(3 of 3)
The average custom closet costs $3,000 to $5,000. To get an idea of what a customer needs, designers typically ask for a count of clothing, handbags, shoes and other accessories to produce an estimate of the minimum storage space required. The extras mount up quickly--drawer pulls, quality woods, benches, mirrors, granite countertops, chandeliers, hidden safes. There are less expensive alternatives. Various commercial closet systems--with mix-and-match cabinetry, shelves, racks and other items--can be tailored for the client. California Closets pioneered affordable systems years ago but recently launched a pricier line to cater to the demand for higher-end material. There are also do-it-yourself kits. Rubbermaid's starts at $140 for enough shelves, rods and accessories to outfit an 8-ft. closet.
George McGoldrick, 30, and his partner of 10 years, Joseph Sacco, 29, know what it was like before the closet revolution and have all the fervor of the converted. In their previous apartment the master-bedroom closet was wedged between two walls and outfitted with wire-mesh shelving from Home Depot. "Our clothes were crushed together," says McGoldrick, a sales representative for a carpet company. In their new $915,000 apartment in Chicago, the couple spent $20,000 to upgrade all six of their closets. Of that amount, $11,000 went toward a 9-ft. by 9-ft. master closet. A cabinet holds 48 pairs of shoes on quartersawn white oak; a four-slotted drawer, up to 30 belts. There is another drawer to display six watches, an upper rack for designer knits, a lower one for casual knits. And there is enough room now to survey all the clothes they own in a glance. "I forgot about half of my clothes before we moved here," says Sacco, a residential designer. "If I can't see it, I won't wear it." Says McGoldrick, who has coffee in their closet most mornings: "It's the most serene and comfortable place in the house."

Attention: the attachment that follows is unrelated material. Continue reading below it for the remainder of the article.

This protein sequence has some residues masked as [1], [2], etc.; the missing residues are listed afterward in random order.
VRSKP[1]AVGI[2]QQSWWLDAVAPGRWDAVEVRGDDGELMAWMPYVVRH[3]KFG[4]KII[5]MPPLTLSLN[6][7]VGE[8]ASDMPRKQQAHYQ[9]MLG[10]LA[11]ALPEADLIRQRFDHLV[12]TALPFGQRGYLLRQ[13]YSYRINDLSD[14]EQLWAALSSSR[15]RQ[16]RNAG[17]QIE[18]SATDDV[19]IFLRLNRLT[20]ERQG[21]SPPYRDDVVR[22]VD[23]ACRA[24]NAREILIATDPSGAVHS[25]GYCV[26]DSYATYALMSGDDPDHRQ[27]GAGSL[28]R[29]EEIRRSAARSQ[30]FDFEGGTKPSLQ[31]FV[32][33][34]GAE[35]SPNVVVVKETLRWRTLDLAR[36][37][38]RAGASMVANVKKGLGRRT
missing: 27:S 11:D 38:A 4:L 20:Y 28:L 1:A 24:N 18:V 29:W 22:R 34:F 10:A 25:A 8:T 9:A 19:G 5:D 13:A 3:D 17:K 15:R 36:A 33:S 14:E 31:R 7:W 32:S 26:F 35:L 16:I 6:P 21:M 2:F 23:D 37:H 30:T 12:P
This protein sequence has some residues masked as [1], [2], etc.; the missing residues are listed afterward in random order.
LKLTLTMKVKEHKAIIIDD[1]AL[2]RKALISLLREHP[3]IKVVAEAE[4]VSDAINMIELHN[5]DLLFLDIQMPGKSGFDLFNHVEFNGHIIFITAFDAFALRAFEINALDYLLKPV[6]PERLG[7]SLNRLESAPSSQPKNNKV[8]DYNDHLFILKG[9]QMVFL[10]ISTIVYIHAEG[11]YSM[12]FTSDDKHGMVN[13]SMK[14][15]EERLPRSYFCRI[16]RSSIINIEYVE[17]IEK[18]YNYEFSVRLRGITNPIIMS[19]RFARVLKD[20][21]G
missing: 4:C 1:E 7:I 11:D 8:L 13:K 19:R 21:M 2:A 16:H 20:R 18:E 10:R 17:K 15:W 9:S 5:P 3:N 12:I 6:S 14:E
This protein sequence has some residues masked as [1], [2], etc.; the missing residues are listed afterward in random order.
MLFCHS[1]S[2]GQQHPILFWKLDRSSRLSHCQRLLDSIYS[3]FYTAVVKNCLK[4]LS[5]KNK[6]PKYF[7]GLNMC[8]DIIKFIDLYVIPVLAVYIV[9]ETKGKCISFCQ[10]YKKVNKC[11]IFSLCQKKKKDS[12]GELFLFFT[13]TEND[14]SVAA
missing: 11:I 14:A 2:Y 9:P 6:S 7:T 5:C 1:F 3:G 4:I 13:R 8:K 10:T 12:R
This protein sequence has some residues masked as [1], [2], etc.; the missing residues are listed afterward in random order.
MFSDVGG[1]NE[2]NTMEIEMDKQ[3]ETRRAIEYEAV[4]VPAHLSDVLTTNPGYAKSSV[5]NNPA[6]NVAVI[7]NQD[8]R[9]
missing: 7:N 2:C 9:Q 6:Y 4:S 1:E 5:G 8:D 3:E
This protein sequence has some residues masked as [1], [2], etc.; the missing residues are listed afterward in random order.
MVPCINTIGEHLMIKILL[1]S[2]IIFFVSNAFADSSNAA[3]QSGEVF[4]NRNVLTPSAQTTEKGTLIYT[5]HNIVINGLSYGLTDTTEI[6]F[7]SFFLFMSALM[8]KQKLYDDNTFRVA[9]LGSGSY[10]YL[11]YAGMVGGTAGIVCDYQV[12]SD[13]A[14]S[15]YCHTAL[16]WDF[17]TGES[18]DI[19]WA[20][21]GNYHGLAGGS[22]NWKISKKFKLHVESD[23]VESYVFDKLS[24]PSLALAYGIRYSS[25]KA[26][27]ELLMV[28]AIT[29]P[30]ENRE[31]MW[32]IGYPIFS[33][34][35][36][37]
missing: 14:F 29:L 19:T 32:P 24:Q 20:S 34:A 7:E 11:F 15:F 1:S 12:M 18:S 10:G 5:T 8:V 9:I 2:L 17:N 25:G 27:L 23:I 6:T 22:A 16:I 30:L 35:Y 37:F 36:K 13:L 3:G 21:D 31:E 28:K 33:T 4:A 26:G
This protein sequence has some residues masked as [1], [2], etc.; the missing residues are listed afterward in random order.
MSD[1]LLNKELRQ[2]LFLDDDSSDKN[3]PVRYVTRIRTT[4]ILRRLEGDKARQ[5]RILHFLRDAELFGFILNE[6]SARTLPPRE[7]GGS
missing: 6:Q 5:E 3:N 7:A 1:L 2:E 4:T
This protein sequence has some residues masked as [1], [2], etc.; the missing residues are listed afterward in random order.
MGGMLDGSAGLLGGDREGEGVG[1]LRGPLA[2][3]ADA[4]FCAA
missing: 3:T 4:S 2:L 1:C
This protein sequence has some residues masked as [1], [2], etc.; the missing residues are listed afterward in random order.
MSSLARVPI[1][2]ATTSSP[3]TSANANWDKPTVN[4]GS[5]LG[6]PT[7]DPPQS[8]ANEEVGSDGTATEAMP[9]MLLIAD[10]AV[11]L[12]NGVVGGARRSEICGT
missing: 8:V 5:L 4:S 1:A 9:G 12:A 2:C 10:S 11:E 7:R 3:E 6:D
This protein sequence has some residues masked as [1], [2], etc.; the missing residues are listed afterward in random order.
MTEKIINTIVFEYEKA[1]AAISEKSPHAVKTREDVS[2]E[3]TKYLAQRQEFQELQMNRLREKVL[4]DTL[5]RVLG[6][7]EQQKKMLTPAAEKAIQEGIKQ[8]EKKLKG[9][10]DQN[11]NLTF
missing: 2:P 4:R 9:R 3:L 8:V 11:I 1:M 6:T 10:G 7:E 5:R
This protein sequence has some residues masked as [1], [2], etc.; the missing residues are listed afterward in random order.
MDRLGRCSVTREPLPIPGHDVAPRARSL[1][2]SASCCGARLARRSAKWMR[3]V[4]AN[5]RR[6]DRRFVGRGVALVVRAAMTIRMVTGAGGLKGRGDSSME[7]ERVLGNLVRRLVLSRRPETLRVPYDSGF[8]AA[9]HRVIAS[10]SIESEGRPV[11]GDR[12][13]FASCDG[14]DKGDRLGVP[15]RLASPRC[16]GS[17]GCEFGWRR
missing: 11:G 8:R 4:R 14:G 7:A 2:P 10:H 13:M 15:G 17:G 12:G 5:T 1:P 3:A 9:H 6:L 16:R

Who knew that being in the closet could be heaven? Ah, there's that sweater!